World Cup: U.S.'s Chris Wondolowski sparks soccer frenzy in Kiowa Tribe

Members of the Kiowa Tribe are thrilled to see one of their own in competing for the United States in the World Cup. Chris Wondolowski, a forward for the United States men’s national soccer team, is a Kiowa and the grandson of Oklahoma resident Bill Elliot.
BY CODY STAVENHAGEN, Staff Writer Modified: June 26, 2014 at 9:41 pm •  Published: June 26, 2014

In the small office lobby of St. James Apartments in Lawton, seven Kiowas gathered around a TV hoping to catch a glimpse of Bau Daigh — a warrior coming over the hill.

Thursday, Bau Daigh’s battlefield wasn’t the plains. It was a stadium in Brazil.

The warrior coming over the hill is Chris Wondolowski, a forward for the United States men’s national soccer team. In a tribal ceremony a few years ago in Anadarko, the Kiowas gave the young man with the European surname the title of a warrior.

Two centuries ago, he might have been a Koitsenko, a real dog, one of the 10 greatest Kiowa fighters. In today’s Kiowa world, he is the pride of the tribe’s 12,000 remaining members.

‘A tencity that is special’

Wondolowski, 31, grew up in California, the son of a Kiowa woman and a college soccer star.

Amy Cozad, Wondolowski’s aunt, baby-sat him for years and knew early on the boy was destined for something great.

Wondolowski’s first word was “ball,” and his parents had him involved in sports before he could walk.

“At the age of 2, he was already scoring and kicking goals,” Cozad said. “He was like Tiger Woods with the golf club.”

Bill Elliot, Wondolowski’s 82-year-old grandfather, lived close to the family in California until he and his wife retired and moved to Oklahoma during Wondolowski’s junior year of high school.

He said Wondolowski was born with an athlete’s drive.

He would stay outside dribbling the soccer ball in the summer heat for hours on end. He made his brother, Stephen, join in when he was only 3 or 4.

Stephen, who also became a pro soccer player, would run inside and hide behind the couch to escape Wondolowski’s relentless practices. Wondolowski would come in, search the house, find Stephen and drag him out for more.

“He was just born with a tenacity that is special,” Elliot said.

Wondolowski went on to star in soccer and baseball in his teenage years. He earned a full-ride scholarship to Division II Chico State, became an All-American and went to the San Jose Earthquakes with the 41st overall pick in the 2005 MLS Supplemental Draft.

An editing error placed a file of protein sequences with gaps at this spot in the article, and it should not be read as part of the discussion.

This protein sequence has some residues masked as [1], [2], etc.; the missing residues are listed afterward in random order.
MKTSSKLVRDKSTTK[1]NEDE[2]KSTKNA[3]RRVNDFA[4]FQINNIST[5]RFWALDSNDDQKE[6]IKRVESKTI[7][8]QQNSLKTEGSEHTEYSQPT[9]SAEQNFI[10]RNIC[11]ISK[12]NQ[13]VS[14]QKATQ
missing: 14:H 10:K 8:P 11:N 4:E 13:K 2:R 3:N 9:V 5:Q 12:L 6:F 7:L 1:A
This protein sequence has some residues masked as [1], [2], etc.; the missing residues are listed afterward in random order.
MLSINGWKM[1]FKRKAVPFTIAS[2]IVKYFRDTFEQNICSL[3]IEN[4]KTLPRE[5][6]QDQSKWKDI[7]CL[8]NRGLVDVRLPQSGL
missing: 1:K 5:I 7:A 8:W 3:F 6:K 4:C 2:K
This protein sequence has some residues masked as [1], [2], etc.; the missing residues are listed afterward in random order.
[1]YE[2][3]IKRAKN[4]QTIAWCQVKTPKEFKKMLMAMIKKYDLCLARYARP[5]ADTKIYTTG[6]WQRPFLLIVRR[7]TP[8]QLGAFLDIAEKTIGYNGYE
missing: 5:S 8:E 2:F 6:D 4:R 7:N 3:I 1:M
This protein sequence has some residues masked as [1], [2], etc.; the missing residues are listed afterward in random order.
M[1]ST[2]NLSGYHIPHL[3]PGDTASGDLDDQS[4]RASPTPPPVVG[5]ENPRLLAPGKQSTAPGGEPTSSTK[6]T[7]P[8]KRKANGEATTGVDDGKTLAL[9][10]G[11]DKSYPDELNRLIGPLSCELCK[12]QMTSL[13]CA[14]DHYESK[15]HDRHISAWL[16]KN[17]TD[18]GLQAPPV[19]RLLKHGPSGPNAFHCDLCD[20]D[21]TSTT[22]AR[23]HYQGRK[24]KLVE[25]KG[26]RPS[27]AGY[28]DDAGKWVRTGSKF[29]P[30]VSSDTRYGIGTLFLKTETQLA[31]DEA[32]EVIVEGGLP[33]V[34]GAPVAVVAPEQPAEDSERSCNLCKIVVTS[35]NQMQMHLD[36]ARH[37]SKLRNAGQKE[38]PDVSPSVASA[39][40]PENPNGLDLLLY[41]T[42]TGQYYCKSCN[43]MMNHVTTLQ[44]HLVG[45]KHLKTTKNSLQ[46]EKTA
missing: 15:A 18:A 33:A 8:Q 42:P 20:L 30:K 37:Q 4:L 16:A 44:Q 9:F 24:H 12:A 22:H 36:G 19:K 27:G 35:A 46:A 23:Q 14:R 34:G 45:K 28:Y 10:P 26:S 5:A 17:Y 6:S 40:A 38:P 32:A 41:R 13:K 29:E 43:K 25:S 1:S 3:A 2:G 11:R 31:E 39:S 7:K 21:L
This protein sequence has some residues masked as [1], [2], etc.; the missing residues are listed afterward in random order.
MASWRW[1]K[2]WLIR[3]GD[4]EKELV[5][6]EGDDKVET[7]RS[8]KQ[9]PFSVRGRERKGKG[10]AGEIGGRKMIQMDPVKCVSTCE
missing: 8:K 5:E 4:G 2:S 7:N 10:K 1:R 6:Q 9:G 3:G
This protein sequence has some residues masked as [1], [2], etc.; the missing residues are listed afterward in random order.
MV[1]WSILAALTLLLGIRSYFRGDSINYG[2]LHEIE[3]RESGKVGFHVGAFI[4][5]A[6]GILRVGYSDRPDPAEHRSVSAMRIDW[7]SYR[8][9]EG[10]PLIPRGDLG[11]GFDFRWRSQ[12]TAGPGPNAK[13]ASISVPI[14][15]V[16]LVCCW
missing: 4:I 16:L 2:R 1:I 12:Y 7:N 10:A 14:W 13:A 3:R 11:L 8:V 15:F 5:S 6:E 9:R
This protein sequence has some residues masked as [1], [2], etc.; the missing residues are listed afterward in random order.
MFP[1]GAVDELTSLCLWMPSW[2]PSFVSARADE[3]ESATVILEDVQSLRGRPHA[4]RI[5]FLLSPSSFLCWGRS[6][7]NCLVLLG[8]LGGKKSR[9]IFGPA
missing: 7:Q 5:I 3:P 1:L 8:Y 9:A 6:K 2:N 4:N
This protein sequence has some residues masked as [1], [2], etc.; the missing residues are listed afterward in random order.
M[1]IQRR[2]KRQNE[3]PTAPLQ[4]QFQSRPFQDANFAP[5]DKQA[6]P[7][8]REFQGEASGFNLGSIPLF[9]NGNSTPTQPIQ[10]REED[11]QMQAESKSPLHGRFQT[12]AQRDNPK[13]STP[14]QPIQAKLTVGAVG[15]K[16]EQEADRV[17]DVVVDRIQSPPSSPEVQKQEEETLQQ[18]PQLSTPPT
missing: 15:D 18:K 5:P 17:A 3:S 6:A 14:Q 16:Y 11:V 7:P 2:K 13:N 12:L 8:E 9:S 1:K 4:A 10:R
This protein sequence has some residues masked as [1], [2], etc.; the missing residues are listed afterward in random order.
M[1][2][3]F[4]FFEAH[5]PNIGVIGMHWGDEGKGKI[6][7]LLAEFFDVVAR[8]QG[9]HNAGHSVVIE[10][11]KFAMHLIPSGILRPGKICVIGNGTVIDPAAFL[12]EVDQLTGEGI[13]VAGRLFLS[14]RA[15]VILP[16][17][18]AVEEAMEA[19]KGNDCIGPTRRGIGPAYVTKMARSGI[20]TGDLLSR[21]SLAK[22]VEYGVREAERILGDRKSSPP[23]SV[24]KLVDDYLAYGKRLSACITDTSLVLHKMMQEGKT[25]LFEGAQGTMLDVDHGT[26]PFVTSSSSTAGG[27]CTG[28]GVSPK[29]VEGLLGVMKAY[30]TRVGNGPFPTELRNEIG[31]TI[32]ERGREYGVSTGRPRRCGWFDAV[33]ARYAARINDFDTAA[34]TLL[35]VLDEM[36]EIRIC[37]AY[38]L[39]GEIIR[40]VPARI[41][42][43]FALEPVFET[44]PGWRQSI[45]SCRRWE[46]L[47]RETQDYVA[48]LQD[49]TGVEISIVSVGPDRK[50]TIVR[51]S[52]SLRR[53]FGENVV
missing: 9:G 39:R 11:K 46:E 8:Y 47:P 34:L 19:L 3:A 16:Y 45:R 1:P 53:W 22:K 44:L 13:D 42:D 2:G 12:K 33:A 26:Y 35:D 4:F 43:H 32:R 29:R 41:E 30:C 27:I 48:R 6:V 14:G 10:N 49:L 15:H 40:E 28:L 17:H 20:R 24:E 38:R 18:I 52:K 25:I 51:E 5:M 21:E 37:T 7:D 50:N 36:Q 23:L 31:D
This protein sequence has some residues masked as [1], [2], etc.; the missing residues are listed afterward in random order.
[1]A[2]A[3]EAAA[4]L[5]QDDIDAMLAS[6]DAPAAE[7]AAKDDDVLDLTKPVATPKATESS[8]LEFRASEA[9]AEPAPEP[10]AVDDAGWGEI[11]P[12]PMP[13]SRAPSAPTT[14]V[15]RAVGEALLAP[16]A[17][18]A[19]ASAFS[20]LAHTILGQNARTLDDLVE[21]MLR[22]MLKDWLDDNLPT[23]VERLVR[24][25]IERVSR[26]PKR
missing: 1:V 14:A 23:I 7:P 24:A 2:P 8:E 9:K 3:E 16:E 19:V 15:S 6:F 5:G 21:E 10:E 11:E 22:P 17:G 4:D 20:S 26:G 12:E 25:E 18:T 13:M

By 2012, he was the MLS’s top goal-scorer, and he tied the league’s record with 27 goals in a season en route to earning MVP honors. In May, Wondolowski officially made coach Jurgen Klinsmann’s 23-man World Cup roster, sparking a World Cup frenzy that went far beyond his immediate family.

Center of a tribe

Days before the U.S. played its World Cup opener, Keith Vasquez — the Kiowa tribe’s public relations director — got a call from CBS San Francisco asking if the tribe would be hosting a watch party.

Vasquez hadn’t thought of the idea and decided it was too short of notice to put one together. But Sunday when the U.S. played Portugal to a draw, Vasquez made sure to put plans in place.

Word of Wondolowski spread gradually throughout the years, but the World Cup made Wondo — as fans affectionately call him — the center of Kiowa Tribe.

More than 100 tribe members gathered in the Elders Center in Carnegie to watch. Before the game, Wondolowski relayed a message back to the tribe to be read aloud before the Kiowas:

“Big shoutout and thanks to the Kiowa nation and all the family and friends supporting the U.S. team. We really appreciate you support. Thank you.”

After halftime, Wondoloski entered the game as a sub. With that, tribe members were hooked.

“At first it was slow,” said Kiowa Dupoint, Wondolowski’s cousin. “A lot of people didn’t know a whole bunch about soccer until they watched. Then they got really into it.”

‘Just home’

Elliot has no intentions of hiding his pride for his grandson. Thursday, the family held its own watch party, and though the scale was smaller, the excitement was just as high.

“My dad is just beaming,” Cozad said. “And we’re all feeling that excitement.”